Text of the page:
But despite the powerful imagery and language used by Secretary Powell, there are two unfortunate facts that accompany his statement. First, the fact that I was so moved by his statement highlights the fact that the many calls for denouncing bigotry towards Muslims have gone ignored. Many Americans, not only American Muslims, have been denouncing Islamophobia in the campaign for over a year, making comments from high-profiled public officials long overdue. Secondly, the portion of the endorsement that I chose to highlight above is likely to get lost in the news. That is because decrying Islamophobia, even though it seemed to be the most important reason for Powell's decision to endorse Obama, is simply not sexy. Very few in the media will give proper credit to Powell for rejecting prejudice towards Muslims. But of all the bigotries exposed in this election cycle, including racism and sexism, Islamophobia has been the most consistent and unchallenged.

Now, given today's political climate, not holding or seeking office makes denouncing Islamophobia a lot easier. Furthermore, it should be noted that Islamophobia is not something that exists only within the Republican Party. After all, the man who has been the target of these so-called smears himself has not issued as strong and direct a rejection as Secretary Powell did this weekend. When Senator Hillary Clinton was battling Senator Obama for the Democratic nomination, she certainly allowed the Obama-is-a-Muslim whispers to continue. Obama has frequently denied the claim that he is a Muslim only by presenting the fact of his Christian faith and not addressing the crucial subtext of the claim: that there is something wrong with being a Muslim.

With his endorsement coming largely as a result of Obama's ability to transcend party and race, Secretary Powell has raised the bar for whoever does win this historic election. Politicians of either party have been unwilling to denounce Islamophobia for fear of appearing both weak and willing to 'pal around' with 'terrorists.' By unequivocally attacking the bigoted tenor of the campaign, he struck at the heart of what politicians have for this entire political season felt a taboo subject to address.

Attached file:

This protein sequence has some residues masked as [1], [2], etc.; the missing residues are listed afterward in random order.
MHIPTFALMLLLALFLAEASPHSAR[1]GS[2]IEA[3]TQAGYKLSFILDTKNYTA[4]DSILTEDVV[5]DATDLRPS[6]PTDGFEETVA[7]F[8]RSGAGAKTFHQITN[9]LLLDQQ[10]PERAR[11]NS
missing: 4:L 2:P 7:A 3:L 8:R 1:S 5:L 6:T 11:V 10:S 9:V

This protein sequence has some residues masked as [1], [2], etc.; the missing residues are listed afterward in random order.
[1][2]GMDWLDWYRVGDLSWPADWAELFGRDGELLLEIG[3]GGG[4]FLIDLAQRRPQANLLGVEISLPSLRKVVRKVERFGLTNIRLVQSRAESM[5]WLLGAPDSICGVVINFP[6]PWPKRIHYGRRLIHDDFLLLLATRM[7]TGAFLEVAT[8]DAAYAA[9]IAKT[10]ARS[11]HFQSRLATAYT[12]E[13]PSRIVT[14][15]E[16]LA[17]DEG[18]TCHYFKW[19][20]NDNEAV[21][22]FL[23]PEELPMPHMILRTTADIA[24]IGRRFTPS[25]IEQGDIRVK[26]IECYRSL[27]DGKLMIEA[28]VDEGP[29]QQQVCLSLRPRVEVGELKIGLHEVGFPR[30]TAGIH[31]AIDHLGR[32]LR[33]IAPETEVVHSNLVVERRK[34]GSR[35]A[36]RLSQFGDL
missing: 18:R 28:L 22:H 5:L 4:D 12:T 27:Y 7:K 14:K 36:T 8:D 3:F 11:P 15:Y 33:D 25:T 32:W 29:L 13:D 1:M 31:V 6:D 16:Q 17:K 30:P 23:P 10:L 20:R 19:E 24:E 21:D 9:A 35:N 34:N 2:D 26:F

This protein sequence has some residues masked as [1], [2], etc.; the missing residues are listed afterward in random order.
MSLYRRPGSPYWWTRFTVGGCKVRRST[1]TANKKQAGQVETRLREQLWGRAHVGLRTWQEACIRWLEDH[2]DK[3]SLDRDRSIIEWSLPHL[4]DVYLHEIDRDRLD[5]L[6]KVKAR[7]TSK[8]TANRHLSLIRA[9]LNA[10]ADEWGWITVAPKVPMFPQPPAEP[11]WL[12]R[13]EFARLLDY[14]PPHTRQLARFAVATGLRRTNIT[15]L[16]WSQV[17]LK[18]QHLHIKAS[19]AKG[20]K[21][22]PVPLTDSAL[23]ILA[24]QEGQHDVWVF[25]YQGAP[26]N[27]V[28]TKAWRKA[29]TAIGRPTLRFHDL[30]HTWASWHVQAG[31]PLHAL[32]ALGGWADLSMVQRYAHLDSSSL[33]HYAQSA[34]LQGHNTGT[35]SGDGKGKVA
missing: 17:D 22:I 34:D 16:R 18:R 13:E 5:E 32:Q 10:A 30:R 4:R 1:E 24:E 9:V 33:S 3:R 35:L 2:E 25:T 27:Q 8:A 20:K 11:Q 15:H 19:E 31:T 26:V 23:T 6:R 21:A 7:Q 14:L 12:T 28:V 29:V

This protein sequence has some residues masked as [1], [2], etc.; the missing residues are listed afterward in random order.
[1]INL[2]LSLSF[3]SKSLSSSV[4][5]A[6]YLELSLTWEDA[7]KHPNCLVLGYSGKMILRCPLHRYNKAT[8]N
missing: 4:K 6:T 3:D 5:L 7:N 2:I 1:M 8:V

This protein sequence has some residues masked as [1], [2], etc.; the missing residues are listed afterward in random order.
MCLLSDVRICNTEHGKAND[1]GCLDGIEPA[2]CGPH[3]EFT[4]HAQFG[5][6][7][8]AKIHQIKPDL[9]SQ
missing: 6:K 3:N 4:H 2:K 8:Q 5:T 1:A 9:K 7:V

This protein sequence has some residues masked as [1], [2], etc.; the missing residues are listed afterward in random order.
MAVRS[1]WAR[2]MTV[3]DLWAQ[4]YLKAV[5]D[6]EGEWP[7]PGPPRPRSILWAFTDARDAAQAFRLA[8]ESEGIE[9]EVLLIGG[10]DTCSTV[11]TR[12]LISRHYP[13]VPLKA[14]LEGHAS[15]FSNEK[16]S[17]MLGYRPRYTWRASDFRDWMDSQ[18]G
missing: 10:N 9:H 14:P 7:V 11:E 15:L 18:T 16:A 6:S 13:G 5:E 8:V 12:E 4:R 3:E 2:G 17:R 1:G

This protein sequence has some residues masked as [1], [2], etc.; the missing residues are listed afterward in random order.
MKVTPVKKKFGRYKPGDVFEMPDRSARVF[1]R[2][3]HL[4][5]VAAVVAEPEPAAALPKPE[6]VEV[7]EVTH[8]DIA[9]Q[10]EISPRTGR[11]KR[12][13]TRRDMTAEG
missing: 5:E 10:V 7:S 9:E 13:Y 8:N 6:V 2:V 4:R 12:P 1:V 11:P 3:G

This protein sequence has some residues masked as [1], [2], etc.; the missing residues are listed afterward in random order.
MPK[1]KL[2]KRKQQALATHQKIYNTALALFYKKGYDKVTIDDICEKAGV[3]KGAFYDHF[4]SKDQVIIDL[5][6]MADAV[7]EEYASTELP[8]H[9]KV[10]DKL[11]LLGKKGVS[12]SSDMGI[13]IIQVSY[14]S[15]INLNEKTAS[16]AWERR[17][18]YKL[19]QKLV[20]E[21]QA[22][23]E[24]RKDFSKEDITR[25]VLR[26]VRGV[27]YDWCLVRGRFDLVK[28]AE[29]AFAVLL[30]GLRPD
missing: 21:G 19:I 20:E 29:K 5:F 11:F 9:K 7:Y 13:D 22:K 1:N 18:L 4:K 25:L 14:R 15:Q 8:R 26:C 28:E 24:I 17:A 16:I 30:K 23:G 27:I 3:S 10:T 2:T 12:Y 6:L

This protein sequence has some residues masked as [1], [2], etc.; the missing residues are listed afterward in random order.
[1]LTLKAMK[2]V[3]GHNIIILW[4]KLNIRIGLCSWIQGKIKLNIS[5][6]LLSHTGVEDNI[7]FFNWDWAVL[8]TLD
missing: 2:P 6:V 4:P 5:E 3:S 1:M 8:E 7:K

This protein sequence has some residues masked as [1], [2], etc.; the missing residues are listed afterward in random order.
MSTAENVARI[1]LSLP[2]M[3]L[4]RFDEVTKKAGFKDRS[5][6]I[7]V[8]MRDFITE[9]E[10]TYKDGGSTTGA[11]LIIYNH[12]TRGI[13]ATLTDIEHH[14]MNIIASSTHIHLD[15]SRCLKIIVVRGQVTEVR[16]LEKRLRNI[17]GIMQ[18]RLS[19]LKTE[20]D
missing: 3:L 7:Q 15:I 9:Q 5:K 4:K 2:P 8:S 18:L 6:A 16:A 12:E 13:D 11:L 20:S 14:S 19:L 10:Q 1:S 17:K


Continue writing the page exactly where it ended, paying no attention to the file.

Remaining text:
In addressing the Powell endorsement in the coming days, one can only hope that both candidates Obama and McCain see it more as a rejection of heightened bigotry than as a mere endorsement of any one politician.


Sylvia K said...

Clariz, great post! Says it all! Thank you for your comment on my blog today -- unfortunately, I'm having problems with Google and my account and can't sign it and therefore can't post any of the comments I've received. I've changed account name etc. Thought it was going to work for a minute this morning, but NO! So, looks like another day of frustration. May have to call the Geek Squad yet! Have a good day!

Sylvia K said...

Just so you know,
Google has trashed my ability to access my blog and told me that my gmail address is non-existent and they have given me a new email address for my Gmail account, so while my blog is still available to visitors, I can't post anything. I've spent two days trying to get something to work, someone to talk to me about what and why, but it's impossible. Geek squads don't handle anything relating to Google. So, my only alternative is to create a new blog, with a similar a name, The View from the Other Side of the Mountain, and my first post will be about the problem. If you wouldn't mind putting a little tidbit about this on your blog, I would appreciate it.
Thanks so much,


Margie's Musings said...

So far, I have only had that one temporary problem with my blog and for some reason it seemed to right itself although it still shows the html when I post a photo and so I can't move one of the photos if I post two.

Patty said...

great post and some really good points. Speaking of Islamphobia, have you heard about the hoopla regarding the fisher price doll ?

clairz said...

No, Patty, I haven't heard anything yet about Fisher Price dolls. Tell us, please!

penni said...

Thank you for posting on this overriding issue. It's not about a particular religion -- it's about all religion; it's not about a single race -- it's about all races. I am so hopeful that we will come together as a nation to deal with the problems that effect every one of us -- regardless of religion or race.